The document.write() method is the simplest way to write something to an HTML page. Just write what you want to inside the ( ) brackets inside a pair of " " quotes.

We'll learn more about methods in the Object unit.


Apart from writing stuff to the HTML document, we can also make alerts to the user. This can be accomplished using alert().

Once again, whatever text your want to alert, goes inside a pair of quotes.

The quotes can be single '' or double "". We'll learn more to this in the Strings unit.

Following we make an alert saying "Hello" to the user:


Live Example


The console.log() method gives us another way to write stuff, but this time not the document window, but rather to the browser's console.

The console is a powerful place. It allows us to interact with output values on-the-go, especially objects.

Although the potential of the console can be truly understood only once we know about various JavaScript features and concepts, it's not bad to get some introduction to it right now.

To see how to open the console check out the console section in JavaScript Get Started chapter.

From this point on we shall display the console as follows:



This way of outputting stuff in JavaScript is by far the most common and most involved - we can't work with it right when we are beginning JavaScript. Likewise we'll see it later in the HTML DOM unit.


Besides output, we also often need our programs to collect user input which we can process for further uses. In JavaScript we can take user input in the following ways.


The prompt() function creates a browser prompt with the supplied text, and then returns the value entered by the user.

Let's incorporate it with the output methods shown above.

document.write(prompt("Write something"));
// the text "Write something" is shown in the prompt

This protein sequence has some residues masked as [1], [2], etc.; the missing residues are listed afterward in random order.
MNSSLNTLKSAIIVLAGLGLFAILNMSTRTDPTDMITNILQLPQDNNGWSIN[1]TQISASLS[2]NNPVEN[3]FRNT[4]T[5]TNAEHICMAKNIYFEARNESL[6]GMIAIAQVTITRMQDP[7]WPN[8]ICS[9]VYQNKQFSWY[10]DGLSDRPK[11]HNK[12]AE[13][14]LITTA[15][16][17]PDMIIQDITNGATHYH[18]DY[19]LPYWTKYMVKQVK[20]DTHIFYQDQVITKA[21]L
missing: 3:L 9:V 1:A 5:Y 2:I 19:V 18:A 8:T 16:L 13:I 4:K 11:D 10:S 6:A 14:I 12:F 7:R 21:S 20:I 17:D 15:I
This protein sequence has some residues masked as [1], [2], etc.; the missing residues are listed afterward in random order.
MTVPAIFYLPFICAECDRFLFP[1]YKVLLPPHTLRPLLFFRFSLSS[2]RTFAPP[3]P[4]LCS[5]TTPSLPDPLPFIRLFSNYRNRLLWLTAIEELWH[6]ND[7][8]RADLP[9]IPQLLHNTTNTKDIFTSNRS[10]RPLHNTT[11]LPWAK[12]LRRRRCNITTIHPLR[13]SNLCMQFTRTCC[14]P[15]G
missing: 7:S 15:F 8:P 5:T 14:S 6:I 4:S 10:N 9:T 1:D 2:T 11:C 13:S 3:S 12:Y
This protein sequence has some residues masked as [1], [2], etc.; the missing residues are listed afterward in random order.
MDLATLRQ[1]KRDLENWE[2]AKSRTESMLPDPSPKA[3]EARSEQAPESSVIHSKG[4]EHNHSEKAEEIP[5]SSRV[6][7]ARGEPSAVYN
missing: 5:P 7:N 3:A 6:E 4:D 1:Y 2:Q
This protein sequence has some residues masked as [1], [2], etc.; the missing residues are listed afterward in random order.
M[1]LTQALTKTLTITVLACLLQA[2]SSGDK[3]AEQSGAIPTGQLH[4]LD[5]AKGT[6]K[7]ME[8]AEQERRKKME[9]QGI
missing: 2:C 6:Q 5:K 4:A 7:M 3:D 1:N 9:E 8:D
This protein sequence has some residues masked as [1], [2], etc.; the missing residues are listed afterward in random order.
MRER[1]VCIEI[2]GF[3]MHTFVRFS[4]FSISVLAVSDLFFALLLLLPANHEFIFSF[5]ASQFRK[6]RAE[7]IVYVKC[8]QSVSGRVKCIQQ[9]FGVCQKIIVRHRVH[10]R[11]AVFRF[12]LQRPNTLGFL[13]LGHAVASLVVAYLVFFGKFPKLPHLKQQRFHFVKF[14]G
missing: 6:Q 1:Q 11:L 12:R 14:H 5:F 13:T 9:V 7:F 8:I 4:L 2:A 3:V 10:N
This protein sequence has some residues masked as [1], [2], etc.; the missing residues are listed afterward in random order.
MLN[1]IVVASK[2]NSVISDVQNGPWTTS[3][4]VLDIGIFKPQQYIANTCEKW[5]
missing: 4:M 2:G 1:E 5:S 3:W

What we are doing over here is outputting whatever the user writes into the prompt box - we've said this before that prompt() returns the value entered by the user i.e it can be stored in a variable or directly passed to a function.

Live Example

You'll learn more about variables and functions later.


confirm() works just like prompt(), by showing the given text, except for that it can't except a user crafted input - the user can only choose from two buttons which return either true or false.

document.write(confirm("A confirm box"));
// the text "A confirm box" is shown in the prompt
As the name implies, confirm() can be used to confirm if the user wants to perform an action.

HTML DOM and Events

Using JavaScript's HTML DOM and Events API we can do literally a lot, and one of that is collecting user input. We will explore all the concepts in HTML DOM and even Events later in this course.

In conclusion

With the basics of the basics dealt with, we are getting ourselves in good form to learn new and complicated stuff and discover new avenues in JavaScript.

In the coming chapters we will get into a bit more detail of some concepts shown here and from there to even more details. Programming is all about learning and getting it done!